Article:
Light and Dark

Writing fiction is a peculiar way to spend your time. Engrossed in your own thoughts, in a world of your own invention, it’s easy to lose perspective on the ordinary world. When you step out of a period of intense writing, it’s like stepping off a yacht after a long sea voyage. It can take a while to regain your equilibrium. So after sending off the final, copy-edited manuscript of my new novel a couple of weeks ago I felt I little shaky. I haven’t posted a blog since then. After a few days of excited euphoria enjoying being out of my office and back in the world, I lost my balance and stumbled into a dark hole. I probably should have started on another book immediately. But perhaps that’s just putting off the inevitable, because there has to balance in life, work and writing. There’s been days of darkness around here and then sunnier, cheerful days too.

On Wednesday this week, the shortlists for the NSW Premier’s Literary Award were announced and it was a thrill to find Vulture’s Gate nominated for the Ethel Turner Prize for Young People’s literature. I’m very honoured to be considered for an award named after one of the most important Australian children’s writers of all time and impressed by the quality of books on the lists. ‘Vulture’s Gate’ has also been released in America this week too so it’s having a very jolly April out in the world.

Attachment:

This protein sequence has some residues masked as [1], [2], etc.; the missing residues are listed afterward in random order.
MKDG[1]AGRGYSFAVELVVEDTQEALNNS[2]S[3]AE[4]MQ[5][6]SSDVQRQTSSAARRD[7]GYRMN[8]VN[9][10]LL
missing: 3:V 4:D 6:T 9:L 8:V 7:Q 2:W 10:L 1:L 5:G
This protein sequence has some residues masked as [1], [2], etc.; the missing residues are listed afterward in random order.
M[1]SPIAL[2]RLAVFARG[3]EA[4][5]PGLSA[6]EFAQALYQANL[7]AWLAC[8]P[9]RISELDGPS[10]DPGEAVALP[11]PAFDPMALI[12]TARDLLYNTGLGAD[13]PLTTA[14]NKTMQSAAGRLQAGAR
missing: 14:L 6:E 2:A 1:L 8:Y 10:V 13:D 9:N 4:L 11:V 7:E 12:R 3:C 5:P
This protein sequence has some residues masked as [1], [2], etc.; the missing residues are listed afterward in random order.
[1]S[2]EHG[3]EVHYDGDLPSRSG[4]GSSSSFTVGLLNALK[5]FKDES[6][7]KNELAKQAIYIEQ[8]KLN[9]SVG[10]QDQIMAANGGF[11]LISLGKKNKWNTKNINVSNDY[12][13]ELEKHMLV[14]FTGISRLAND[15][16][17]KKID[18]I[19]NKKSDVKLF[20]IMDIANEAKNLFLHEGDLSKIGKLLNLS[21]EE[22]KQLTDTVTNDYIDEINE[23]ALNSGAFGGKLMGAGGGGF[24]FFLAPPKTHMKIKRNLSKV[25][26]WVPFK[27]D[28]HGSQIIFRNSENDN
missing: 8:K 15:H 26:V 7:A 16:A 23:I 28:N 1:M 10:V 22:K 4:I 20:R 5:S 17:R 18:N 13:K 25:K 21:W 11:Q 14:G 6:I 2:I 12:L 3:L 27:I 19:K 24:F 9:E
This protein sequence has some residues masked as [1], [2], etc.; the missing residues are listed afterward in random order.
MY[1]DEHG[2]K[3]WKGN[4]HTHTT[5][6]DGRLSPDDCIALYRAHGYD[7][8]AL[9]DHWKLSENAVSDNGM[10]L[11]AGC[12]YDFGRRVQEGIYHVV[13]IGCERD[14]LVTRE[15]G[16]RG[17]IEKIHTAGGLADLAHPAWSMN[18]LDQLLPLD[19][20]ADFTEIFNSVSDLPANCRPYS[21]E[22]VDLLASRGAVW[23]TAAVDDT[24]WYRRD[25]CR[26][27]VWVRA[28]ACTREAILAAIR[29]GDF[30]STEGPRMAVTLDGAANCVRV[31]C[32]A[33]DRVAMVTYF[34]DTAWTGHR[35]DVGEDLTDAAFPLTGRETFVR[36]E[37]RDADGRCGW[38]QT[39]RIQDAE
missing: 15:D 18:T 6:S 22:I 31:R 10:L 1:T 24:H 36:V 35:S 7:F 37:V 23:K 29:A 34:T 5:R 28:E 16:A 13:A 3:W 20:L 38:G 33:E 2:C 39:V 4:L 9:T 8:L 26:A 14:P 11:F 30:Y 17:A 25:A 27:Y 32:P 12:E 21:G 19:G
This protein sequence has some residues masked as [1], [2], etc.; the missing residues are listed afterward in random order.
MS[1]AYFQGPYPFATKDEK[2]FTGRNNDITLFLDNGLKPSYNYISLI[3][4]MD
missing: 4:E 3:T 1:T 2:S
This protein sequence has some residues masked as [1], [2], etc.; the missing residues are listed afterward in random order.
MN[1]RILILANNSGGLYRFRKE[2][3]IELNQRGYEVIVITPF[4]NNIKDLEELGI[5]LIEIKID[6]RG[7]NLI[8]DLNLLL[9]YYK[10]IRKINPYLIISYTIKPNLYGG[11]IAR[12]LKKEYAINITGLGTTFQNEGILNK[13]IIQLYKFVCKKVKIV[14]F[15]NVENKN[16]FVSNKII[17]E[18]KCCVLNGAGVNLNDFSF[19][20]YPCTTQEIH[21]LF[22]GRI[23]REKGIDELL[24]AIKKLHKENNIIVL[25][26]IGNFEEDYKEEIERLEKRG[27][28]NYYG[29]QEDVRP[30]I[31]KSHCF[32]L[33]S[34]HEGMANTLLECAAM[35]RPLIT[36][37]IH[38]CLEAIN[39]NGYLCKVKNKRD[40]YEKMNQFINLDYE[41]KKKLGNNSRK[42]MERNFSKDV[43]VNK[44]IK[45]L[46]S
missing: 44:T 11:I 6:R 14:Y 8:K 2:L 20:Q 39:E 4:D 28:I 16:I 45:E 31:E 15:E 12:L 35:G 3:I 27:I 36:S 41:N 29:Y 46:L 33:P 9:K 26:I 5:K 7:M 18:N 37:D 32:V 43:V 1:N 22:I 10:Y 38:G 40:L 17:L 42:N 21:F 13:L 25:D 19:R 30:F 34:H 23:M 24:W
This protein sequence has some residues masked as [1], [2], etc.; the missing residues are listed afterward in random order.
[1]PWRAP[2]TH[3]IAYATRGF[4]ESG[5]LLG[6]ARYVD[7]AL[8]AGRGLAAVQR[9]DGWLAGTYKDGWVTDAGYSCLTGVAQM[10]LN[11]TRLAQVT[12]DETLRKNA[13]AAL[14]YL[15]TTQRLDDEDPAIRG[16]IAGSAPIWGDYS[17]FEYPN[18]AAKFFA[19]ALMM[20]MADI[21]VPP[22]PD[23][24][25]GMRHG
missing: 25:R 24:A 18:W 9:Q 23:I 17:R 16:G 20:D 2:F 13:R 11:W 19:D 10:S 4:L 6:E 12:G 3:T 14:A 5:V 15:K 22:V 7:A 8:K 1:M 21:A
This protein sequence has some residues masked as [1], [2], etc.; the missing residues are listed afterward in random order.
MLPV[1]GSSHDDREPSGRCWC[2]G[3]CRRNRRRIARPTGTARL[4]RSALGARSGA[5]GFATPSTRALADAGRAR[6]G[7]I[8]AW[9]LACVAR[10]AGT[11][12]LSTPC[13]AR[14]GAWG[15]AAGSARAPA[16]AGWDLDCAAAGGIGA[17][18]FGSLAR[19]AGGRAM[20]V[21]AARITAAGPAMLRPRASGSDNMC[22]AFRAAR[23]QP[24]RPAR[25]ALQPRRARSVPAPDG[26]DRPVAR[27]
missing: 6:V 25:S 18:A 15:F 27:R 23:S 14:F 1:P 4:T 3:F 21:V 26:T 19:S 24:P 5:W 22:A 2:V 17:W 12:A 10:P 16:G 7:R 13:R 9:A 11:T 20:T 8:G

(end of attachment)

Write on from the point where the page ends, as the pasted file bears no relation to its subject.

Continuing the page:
Soon my new novel, ‘India Dark’ will be off to the printers. I’m marking up the proofs at the moment and getting that slightly breathless feeling of excitement and dread that happens just before you release a book, knowing that all the work, worry and wondering is almost over. What happens next is up to its readers and you can only hope that the story will find people who will love it and understand it. A little like what you hope for your children when they leave home.

I’m not sure what the next project will be. For the first time in over ten years, I don’t have another major project which I have to immediately turn my attention towards. I’ve been pulling out files and riffling through notebooks in search of the next story. Perhaps I need to simply sit outside and savour the autumn sunshine for a while. The best stories always strike a balance between light and dark.

Kirsty is an Australian author of books for children and young adults.

“Every adult was once a child and the child inside them never disappears.”

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